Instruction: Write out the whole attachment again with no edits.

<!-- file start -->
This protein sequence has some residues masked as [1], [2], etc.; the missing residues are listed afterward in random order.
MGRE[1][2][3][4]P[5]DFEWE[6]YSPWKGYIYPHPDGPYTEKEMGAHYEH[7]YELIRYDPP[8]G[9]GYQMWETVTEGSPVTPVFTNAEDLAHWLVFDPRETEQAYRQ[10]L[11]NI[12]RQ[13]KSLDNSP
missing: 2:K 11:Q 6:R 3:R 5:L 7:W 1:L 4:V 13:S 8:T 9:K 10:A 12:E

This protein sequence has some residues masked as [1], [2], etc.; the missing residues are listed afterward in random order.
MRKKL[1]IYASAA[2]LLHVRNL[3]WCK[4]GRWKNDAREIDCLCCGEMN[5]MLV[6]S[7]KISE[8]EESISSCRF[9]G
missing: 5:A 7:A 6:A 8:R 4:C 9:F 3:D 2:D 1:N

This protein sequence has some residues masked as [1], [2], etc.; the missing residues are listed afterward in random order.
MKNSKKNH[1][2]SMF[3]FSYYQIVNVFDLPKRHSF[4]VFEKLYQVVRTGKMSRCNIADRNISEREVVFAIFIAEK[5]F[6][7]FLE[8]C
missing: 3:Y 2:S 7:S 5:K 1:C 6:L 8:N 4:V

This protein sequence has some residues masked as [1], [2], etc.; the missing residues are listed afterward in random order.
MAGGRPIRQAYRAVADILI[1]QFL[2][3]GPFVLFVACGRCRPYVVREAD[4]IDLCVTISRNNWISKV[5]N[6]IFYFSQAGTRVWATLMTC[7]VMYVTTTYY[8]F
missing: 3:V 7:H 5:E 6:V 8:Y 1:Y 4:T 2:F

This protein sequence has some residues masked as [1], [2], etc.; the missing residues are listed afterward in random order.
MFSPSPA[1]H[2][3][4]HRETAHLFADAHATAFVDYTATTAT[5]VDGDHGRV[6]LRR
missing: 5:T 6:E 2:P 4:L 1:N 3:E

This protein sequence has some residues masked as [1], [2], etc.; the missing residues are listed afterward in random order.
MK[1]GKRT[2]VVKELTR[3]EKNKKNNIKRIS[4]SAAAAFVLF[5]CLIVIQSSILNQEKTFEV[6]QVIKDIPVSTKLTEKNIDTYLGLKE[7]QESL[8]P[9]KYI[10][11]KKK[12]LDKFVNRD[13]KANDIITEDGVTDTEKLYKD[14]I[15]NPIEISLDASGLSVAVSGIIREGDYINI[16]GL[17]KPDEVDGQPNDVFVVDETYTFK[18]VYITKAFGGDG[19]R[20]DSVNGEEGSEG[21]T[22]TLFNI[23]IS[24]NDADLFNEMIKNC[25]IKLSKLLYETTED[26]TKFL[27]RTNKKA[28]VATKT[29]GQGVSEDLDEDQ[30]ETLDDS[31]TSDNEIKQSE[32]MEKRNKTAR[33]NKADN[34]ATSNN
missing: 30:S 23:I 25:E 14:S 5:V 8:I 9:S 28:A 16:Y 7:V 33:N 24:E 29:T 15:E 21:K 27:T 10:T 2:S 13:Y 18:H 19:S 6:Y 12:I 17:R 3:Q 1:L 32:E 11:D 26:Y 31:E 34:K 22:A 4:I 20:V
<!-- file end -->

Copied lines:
This protein sequence has some residues masked as [1], [2], etc.; the missing residues are listed afterward in random order.
MGRE[1][2][3][4]P[5]DFEWE[6]YSPWKGYIYPHPDGPYTEKEMGAHYEH[7]YELIRYDPP[8]G[9]GYQMWETVTEGSPVTPVFTNAEDLAHWLVFDPRETEQAYRQ[10]L[11]NI[12]RQ[13]KSLDNSP
missing: 2:K 11:Q 6:R 3:R 5:L 7:W 1:L 4:V 13:S 8:T 9:K 10:A 12:E

This protein sequence has some residues masked as [1], [2], etc.; the missing residues are listed afterward in random order.
MRKKL[1]IYASAA[2]LLHVRNL[3]WCK[4]GRWKNDAREIDCLCCGEMN[5]MLV[6]S[7]KISE[8]EESISSCRF[9]G
missing: 5:A 7:A 6:A 8:R 4:C 9:F 3:D 2:D 1:N

This protein sequence has some residues masked as [1], [2], etc.; the missing residues are listed afterward in random order.
MKNSKKNH[1][2]SMF[3]FSYYQIVNVFDLPKRHSF[4]VFEKLYQVVRTGKMSRCNIADRNISEREVVFAIFIAEK[5]F[6][7]FLE[8]C
missing: 3:Y 2:S 7:S 5:K 1:C 6:L 8:N 4:V

This protein sequence has some residues masked as [1], [2], etc.; the missing residues are listed afterward in random order.
MAGGRPIRQAYRAVADILI[1]QFL[2][3]GPFVLFVACGRCRPYVVREAD[4]IDLCVTISRNNWISKV[5]N[6]IFYFSQAGTRVWATLMTC[7]VMYVTTTYY[8]F
missing: 3:V 7:H 5:E 6:V 8:Y 1:Y 4:T 2:F

This protein sequence has some residues masked as [1], [2], etc.; the missing residues are listed afterward in random order.
MFSPSPA[1]H[2][3][4]HRETAHLFADAHATAFVDYTATTAT[5]VDGDHGRV[6]LRR
missing: 5:T 6:E 2:P 4:L 1:N 3:E

This protein sequence has some residues masked as [1], [2], etc.; the missing residues are listed afterward in random order.
MK[1]GKRT[2]VVKELTR[3]EKNKKNNIKRIS[4]SAAAAFVLF[5]CLIVIQSSILNQEKTFEV[6]QVIKDIPVSTKLTEKNIDTYLGLKE[7]QESL[8]P[9]KYI[10][11]KKK[12]LDKFVNRD[13]KANDIITEDGVTDTEKLYKD[14]I[15]NPIEISLDASGLSVAVSGIIREGDYINI[16]GL[17]KPDEVDGQPNDVFVVDETYTFK[18]VYITKAFGGDG[19]R[20]DSVNGEEGSEG[21]T[22]TLFNI[23]IS[24]NDADLFNEMIKNC[25]IKLSKLLYETTED[26]TKFL[27]RTNKKA[28]VATKT[29]GQGVSEDLDEDQ[30]ETLDDS[31]TSDNEIKQSE[32]MEKRNKTAR[33]NKADN[34]ATSNN
missing: 30:S 23:I 25:E 14:S 5:V 8:I 9:S 28:A 16:Y 7:V 33:N 24:E 29:T 15:E 21:K 27:T 10:T 2:S 13:Y 18:H 19:S 6:Y 12:I 17:R 3:Q 1:L 32:E 11:D 26:Y 31:E 34:K 22:A 4:I 20:V